Hermida called up, starts in right field
Geren gives Crisp day off to rest sore left knee
OAKLAND -- Oakland's seemingly neverending game of musical chairs in the outfield continued Tuesday with the addition of Jeremy Hermida, who was selected from Triple-A Sacramento and immediately placed in the lineup, playing right field and batting seventh.
Hermida represented the 15th outfielder the A's have used this season, one that has them inching toward the mark of 18 set in 2007.
The 26-year-old Hermida, signed by the A's to a Minor League contract on Sept. 3 after being released by Boston three days before, played just three games with Sacramento and went 4-for-13 with two doubles and three RBIs before his promotion, which filled Oakland's 40-man roster.
"He's still young," A's manager Bob Geren said. "He's shown some real promise. I'm happy we got him, and we'll give him a chance to see what he can do."
Hermida, a former first-round Draft pick of the Marlins in 2002, spent a span of 52 games with the Red Sox this season, which was interfered by a disabled list stint due to a left rib-cage fracture. He returned to Boston in late July and played in just seven games before being released, an event Hermida says was influenced by the fact he was never really in the Red Sox's future plans.
"Everything happens for a reason," Hermida said. "It was a nice move on their part to let me come somewhere and get some at-bats."
Geren said Hermida's presence won't change the fact he'll likely continue to rotate his outfielders on a daily basis. On Tuesday, Jeff Larish received a start in left with Rajai Davis in center as a result of a day off for Coco Crisp, who has been battling left knee soreness intermittently for about a week.
"I felt like today was a good day to give him a day," Geren said. "Hopefully this will help him."
Kouz has MRI, day-to-day with back spasms
OAKLAND -- Kevin Kouzmanoff was sent to get an MRI on his ailing back Tuesday afternoon, the results of which he said after the A's 7-5 loss to the Mariners showed "nothing serious."
The injured third baseman suffered lower back spasms in the fifth inning Sunday against the Angels, and manager Bob Geren said there is no timetable for his return. Kouzmanoff reiterated that notion, saying it's really a "day-to-day thing."
Kouzmanoff has a history of back problems after falling down dugout stairs while attempting to catch a foul ball in Arizona Fall League action six years ago. Since then, he's experienced lower back spasms nearly every year, but only for a handful of days.
As of Tuesday, the 29-year-old infielder had appeared in 132 of the club's 138 games, making him one of Oakland's most consistent offensive and defensive presences. In his stead, Geren said he plans to platoon Jeff Larish and Steve Tolleson, the latter receiving the start at third Tuesday.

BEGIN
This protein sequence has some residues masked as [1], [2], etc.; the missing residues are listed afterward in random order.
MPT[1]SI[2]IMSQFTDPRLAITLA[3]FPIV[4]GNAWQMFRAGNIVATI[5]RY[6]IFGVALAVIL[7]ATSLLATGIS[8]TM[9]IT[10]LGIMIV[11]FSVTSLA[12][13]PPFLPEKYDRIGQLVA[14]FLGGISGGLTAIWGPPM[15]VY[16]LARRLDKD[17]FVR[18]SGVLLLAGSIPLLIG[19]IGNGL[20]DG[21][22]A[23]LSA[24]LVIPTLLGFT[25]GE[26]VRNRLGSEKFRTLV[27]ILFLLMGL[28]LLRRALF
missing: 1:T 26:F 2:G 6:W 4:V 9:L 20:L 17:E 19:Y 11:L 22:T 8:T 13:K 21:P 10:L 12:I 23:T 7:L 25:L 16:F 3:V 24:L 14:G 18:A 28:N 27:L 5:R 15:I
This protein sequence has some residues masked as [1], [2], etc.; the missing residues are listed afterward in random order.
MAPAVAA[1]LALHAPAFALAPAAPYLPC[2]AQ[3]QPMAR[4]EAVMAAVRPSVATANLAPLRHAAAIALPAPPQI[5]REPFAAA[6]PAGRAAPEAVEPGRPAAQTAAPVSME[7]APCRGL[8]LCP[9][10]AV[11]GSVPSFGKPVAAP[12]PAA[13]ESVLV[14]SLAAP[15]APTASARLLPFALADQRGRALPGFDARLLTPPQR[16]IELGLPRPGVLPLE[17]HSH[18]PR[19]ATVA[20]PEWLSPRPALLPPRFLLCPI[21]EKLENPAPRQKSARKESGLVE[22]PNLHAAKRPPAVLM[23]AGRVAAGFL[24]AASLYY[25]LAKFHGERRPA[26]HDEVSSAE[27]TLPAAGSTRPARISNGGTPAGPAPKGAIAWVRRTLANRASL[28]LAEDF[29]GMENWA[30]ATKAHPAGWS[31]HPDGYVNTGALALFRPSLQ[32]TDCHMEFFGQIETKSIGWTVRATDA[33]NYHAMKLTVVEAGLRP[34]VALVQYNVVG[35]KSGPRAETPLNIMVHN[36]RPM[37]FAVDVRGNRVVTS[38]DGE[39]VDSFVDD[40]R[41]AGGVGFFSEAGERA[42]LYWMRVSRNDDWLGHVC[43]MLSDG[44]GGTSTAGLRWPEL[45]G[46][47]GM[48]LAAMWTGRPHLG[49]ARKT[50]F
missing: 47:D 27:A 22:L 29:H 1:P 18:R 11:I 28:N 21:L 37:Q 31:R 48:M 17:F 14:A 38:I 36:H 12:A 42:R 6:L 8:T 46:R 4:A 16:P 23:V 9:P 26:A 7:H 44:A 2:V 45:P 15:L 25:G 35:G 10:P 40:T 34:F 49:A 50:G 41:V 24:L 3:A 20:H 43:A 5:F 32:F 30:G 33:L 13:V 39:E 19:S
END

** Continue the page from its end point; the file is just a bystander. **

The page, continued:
Club to skip fifth starter's spot this week
OAKLAND -- Manager Bob Geren confirmed Tuesday that the A's, who optioned righty Vin Mazzaro to Triple-A on Monday, will skip the fifth starter's spot with Thursday's off-day.
Oakland won't look for another start from the fifth spot until Monday or Tuesday in Kansas City, Geren said. Reliever Boof Bonser, who has experience starting, is an option, as is dipping down into the Minor League roster.
Trevor Cahill, Brett Anderson and Dallas Braden will face Boston starting this weekend, and Geren said he may give Gio Gonzalez an extra day of rest by bringing in a fifth starter Monday.
Mazzaro's demotion came as somewhat of a surprise given the timing, but both Geren and assistant general manager David Forst said the young right-hander needs to gain consistent command in the Minors, where he's slated to start Sacramento's playoff game Friday.
A's select architect for proposed stadium
OAKLAND -- The A's announced Tuesday that they have formally selected 360 Architecture as the architect for the club's proposed new stadium, the implementation of which is dependent on a decision from Major League Baseball.
A's co-owner Lew Wolff soon hopes to hear from Commissioner Bud Selig, who is awaiting a report from the three-panel committee he appointed in March 2009 to study the A's stadium operations, particularly one involving San Jose that would involve territorial rights.
The city of San Jose is considering asking for voter approval to build a ballpark for the A's there, but the San Francisco Giants have publicly stated that they would oppose the move due to an encroachment on their territorial rights to Santa Clara County, where they have a Class A team.
Wolff is also co-owner of Major League Soccer's San Jose Earthquakes, which also appointed 360 Architecture on Tuesday as the architect for a potential new stadium.
360 Architecture specializes in the planning and design of professional and collegiate sports facilities, including recent notable projects like New Meadowlands Stadium, home of both the New York Giants and New York Jets.
Both the A's and Earthquake stadiums are planned to be constructed privately, with no public money provided. The Earthquakes stadium is slated to be built as the anchor of a new development near San Jose International Airport. The A's, however, have to wait on Selig's word before deciding on a location.